But language and culture aren’t the only considerations. There needs to be a demand signal that drives data center providers and end users to develop a data center in a city or region. And that demand signal almost always follows economic growth.
A growing digital economy with an educated workforce
Bolstered by economic and political reforms and infrastructure investments, the Polish economy is accelerating and rapidly catching up with the largest economies in the EU. As Eglé Fredriksson, a Portfolio Advisor at East Capital wrote in an article in EuroNews:
During the current global economic slow-down, Poland stands out as a European growth champion. With an uninterrupted pace of high growth averaging 4.2% per annum between 1992-2019, Poland is steadily catching up with Western Europe and has become the seventh largest economy in the EU with a total GDP of €524 billion.
One of the emerging growth industries in Poland is technology. The country also features a growing digital entertainment and video game industry. In fact, according to rankings by Deloitte Technology, 20 percent of the fastest-growing technology companies in Central Europe are in Poland.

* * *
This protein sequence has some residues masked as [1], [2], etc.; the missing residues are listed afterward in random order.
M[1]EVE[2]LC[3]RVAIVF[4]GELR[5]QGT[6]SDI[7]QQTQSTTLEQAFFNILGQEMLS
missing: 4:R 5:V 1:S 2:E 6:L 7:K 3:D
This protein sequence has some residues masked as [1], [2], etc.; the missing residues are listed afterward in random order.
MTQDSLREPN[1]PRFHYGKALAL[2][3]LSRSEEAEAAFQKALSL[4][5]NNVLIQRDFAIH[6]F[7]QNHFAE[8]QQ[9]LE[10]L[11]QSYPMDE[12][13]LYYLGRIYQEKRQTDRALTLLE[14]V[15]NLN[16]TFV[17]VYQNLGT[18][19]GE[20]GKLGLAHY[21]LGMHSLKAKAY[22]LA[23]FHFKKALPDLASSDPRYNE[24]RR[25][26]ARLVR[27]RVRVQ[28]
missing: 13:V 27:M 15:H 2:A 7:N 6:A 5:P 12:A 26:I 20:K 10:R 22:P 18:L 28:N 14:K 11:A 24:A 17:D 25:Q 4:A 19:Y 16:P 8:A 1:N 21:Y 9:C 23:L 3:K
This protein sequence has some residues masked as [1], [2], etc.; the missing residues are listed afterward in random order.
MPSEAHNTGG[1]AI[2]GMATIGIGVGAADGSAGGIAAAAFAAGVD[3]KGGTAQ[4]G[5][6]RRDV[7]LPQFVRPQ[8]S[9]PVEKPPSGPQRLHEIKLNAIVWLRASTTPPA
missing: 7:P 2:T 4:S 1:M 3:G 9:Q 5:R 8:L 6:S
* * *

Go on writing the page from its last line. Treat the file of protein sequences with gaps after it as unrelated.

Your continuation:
Much of this growth in the IT sector has been driven by the country’s large population of an incredibly educated workforce. According to a report by McKinsey & Company, the Polish workforce, “has a talent pool of highly educated workers, as measured by the number and quality of graduates from institutions of higher learning. About 22 percent of Poland’s population aged 24 or above has a university education.”
This educated workforce not only benefits the data center providers directly, but also positively impacts the technology industry that they’re helping to grow in Poland. This is the demand signal that is driving companies – and subsequently data center providers – to Warsaw.
Yet, none of this would ultimately matter if Warsaw didn’t “check the boxes” for basic data center requirements.
Stability and available land
While there are many different factors that determine which markets data center providers look to build and grow in, none are as important as the big three – available land, power at competitive rates and rich connectivity. And Poland scores on all three accounts.
While it may not get the recognition that other European data center markets receive – including Frankfort, London, Amsterdam and Paris, Poland is poised for an explosion of data center development in the near future. Located strategically at the gateway between Western and Eastern Europe and featuring a growing economy and technology sector in need of cloud and other hyperscale services, Poland is a market that is sure to attract global enterprises as their businesses scale throughout Europe.